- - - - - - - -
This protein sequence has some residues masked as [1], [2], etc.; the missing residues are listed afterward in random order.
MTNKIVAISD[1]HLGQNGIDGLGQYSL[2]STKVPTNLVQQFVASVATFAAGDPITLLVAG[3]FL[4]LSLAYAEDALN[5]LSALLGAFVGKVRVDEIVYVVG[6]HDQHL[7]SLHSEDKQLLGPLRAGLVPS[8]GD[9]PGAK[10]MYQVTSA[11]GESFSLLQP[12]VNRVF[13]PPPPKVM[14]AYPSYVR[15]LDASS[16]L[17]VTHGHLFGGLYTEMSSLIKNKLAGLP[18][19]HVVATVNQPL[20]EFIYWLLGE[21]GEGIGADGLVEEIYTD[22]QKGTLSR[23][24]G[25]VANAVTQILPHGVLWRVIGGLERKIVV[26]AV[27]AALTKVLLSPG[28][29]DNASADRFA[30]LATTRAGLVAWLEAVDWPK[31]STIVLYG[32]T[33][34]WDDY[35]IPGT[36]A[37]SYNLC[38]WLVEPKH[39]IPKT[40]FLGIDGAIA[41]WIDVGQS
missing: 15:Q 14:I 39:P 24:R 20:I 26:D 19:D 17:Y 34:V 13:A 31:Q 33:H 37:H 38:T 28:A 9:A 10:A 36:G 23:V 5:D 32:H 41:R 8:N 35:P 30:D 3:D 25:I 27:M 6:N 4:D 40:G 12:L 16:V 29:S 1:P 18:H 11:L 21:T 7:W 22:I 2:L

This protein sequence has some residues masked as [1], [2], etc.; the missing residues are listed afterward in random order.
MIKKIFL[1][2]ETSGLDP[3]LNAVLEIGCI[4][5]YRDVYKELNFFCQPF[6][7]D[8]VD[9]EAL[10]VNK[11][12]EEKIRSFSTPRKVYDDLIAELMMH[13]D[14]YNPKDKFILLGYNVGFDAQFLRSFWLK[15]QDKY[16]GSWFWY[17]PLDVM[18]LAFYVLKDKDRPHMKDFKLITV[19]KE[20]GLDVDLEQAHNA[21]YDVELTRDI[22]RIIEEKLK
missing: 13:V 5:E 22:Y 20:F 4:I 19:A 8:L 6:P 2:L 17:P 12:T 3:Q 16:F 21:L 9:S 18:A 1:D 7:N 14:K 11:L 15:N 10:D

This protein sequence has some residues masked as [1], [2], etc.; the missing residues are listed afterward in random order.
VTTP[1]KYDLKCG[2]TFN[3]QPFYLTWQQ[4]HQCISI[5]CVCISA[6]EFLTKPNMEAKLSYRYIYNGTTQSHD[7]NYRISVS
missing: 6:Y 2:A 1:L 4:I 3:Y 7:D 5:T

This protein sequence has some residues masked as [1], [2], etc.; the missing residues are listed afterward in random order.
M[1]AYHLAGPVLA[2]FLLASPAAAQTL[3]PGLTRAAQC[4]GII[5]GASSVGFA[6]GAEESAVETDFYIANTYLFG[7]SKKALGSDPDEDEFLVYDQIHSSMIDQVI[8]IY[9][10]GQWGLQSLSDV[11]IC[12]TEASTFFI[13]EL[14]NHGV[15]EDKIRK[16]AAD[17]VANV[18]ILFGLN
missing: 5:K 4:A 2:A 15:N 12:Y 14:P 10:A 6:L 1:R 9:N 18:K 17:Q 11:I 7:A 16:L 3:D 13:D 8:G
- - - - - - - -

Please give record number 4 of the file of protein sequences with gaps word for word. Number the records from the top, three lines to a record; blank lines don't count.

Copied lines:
This protein sequence has some residues masked as [1], [2], etc.; the missing residues are listed afterward in random order.
M[1]AYHLAGPVLA[2]FLLASPAAAQTL[3]PGLTRAAQC[4]GII[5]GASSVGFA[6]GAEESAVETDFYIANTYLFG[7]SKKALGSDPDEDEFLVYDQIHSSMIDQVI[8]IY[9][10]GQWGLQSLSDV[11]IC[12]TEASTFFI[13]EL[14]NHGV[15]EDKIRK[16]AAD[17]VANV[18]ILFGLN
missing: 5:K 4:A 2:A 15:N 12:Y 14:P 10:A 6:L 1:R 9:N 18:K 17:Q 11:I 7:A 16:L 3:D 13:D 8:G